Friday, July 19, 2013

SOP Friday: BYOD - Bring Your Own Destruction

Last week we talked about Mobile Device Management (MDM). MDM comes about because of BYOD - Bring Your Own Device.

BYOD has a long history. We have been fighting mobile USB hard drives for twenty years. They're always huge compared to whatever storage is on the server and being backed up. We look around and find a 250 GB hard drive here and a 500 GB hard drive there. They get attached to the network, taken home, and moved about with no record whatsoever.

More importantly, we have laptops, smart phones, tablets, Kindles, iPads, and whatever they come up with next.

Devices get connected to the network. Data, security codes, client information, and all kinds of information gets moved between devices and the network. Devices are taken home, connected together, and who knows what.

BYOD Can Become "Bring Your Own Destruction"

It doesn't take much imagination to see data going where it doesn't belong, security holes big enough to drive a truck through, and important company data spread all over a series of devices with no controls whatsoever. This is very scary for us I.T. Pros, even if clients don't appear to give a shit.

Even if employees are not engaging in espionage, BYOD results in company data being distributed across a variety of devices not owned or controlled by the company. And, as a rule, these devices are easily lost or stolen. There's a huge market for scraping the data off lost and stolen devices.

Clients have always relied on us to just take care of things. They haven't had a bad experience (security breach, etc.). Therefore, they think we can keep doing whatever magic we do and protect them forever.

Clients honestly don't know how much danger they are in.

On top of all that, they are naturally resistant to passwords and complex security. So jumping through hoops to get devices connected is a tough sell.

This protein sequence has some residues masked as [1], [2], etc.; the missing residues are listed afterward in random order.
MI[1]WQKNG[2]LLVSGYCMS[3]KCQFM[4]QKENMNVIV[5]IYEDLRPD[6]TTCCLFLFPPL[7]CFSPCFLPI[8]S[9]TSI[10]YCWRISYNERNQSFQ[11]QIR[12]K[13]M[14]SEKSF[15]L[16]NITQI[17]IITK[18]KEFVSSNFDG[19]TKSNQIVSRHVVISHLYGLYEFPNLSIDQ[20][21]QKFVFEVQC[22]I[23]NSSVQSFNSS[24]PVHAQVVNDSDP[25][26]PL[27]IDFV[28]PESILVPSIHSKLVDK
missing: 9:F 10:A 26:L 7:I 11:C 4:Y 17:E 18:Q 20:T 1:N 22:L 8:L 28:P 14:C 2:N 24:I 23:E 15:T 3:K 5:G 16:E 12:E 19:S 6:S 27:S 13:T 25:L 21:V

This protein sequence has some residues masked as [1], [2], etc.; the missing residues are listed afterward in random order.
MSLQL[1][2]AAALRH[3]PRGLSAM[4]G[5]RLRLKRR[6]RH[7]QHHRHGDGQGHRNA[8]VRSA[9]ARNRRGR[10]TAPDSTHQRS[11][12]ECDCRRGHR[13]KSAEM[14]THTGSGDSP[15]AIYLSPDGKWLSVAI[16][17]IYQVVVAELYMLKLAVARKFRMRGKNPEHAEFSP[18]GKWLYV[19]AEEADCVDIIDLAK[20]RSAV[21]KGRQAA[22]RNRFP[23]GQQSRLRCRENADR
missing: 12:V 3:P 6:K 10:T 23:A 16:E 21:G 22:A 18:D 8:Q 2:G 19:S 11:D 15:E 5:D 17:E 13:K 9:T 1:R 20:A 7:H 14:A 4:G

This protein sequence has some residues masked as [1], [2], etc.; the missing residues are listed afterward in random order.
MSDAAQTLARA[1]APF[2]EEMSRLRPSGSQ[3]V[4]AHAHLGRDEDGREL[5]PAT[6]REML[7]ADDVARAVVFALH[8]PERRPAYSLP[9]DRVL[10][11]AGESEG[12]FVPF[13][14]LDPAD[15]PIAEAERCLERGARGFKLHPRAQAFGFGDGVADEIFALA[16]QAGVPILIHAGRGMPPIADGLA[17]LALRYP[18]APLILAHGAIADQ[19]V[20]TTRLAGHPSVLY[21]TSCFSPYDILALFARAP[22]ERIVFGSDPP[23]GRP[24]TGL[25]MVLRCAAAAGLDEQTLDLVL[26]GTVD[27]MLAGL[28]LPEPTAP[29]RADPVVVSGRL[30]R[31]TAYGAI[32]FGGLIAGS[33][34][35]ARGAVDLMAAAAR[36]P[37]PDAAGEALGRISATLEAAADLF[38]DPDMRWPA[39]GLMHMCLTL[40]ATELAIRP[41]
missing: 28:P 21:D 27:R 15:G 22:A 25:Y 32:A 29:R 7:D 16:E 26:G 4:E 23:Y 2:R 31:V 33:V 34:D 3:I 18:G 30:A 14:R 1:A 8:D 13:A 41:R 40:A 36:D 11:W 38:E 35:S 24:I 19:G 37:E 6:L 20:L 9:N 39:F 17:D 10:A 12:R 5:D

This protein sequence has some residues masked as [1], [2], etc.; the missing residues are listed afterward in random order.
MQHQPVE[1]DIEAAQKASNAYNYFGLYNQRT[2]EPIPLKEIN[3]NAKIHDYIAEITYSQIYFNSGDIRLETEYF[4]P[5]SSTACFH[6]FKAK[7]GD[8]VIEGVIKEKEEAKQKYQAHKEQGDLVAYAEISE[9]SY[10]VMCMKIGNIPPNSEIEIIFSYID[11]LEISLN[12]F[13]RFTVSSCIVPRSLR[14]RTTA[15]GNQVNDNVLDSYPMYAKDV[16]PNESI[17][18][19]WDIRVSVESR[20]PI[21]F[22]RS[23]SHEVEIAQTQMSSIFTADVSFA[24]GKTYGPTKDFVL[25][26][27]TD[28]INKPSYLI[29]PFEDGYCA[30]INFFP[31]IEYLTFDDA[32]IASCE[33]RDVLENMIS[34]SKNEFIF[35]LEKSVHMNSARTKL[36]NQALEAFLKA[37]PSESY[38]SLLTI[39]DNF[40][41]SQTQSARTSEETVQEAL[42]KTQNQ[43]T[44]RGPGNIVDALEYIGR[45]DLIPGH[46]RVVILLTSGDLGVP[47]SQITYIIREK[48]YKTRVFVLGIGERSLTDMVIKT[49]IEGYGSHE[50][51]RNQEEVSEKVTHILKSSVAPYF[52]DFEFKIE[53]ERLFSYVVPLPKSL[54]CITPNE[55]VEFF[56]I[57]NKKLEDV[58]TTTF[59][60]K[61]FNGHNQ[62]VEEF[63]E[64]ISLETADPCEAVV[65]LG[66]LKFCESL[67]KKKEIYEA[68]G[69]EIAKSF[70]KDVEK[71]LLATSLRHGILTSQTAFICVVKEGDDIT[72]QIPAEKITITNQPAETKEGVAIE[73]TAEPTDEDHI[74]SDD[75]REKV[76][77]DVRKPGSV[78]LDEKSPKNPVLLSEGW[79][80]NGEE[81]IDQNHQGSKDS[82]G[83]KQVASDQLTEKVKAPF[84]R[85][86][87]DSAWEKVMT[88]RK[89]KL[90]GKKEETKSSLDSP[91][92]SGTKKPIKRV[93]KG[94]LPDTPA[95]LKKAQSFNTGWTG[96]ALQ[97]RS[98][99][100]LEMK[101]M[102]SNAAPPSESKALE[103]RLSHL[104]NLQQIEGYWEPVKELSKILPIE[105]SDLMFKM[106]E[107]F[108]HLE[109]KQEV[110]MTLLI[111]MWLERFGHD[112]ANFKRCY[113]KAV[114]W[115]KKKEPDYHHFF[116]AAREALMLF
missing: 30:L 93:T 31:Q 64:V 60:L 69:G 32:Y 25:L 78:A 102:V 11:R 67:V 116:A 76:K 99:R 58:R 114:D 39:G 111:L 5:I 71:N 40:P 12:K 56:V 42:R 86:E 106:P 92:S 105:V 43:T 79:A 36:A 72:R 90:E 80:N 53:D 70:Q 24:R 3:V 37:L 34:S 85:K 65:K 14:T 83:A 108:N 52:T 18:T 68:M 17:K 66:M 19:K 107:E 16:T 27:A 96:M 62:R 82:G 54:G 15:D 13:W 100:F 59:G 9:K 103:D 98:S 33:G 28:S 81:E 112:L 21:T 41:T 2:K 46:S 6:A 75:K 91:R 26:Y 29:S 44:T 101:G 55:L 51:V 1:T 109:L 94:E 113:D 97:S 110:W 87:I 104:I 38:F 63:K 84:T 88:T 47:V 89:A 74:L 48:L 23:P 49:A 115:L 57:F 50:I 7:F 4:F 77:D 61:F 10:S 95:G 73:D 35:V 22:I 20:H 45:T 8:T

Whether they like it or not - whether they want it or not - we need to push them to deploy a BYOD Policy for their employees. Just cell phones and iPads alone are enough to justify this action. Creating a policy forces them to bring the issues to the front of their mind.

Here's a sample policy you can start with. I have a few additional comments at the end.

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BYOD ("Bring Your Own Device" User Policy

[ Company Name ] BYOD ("Bring Your Own Device" Policy

[ Company Name ] acknowledges that the use of Personal Electronic Devices (including but not limited to laptop comptuers, tablets, and cell phones) contributes to the effectiveness of our employees. This policy is established to govern the use of Personal Electronic Devices (PEDs) that access resources owned and managed by the company.

The company may from time to time publish lists of devices that may and devices that may not be used to access company resources. Please contact our I.T. Service Provider if you have questions about devices that may be used to access company resources.

Every PED that is used to access company resources must be approved before it is used to access company resources. Every PED must have our management agent installed before accessing company resources.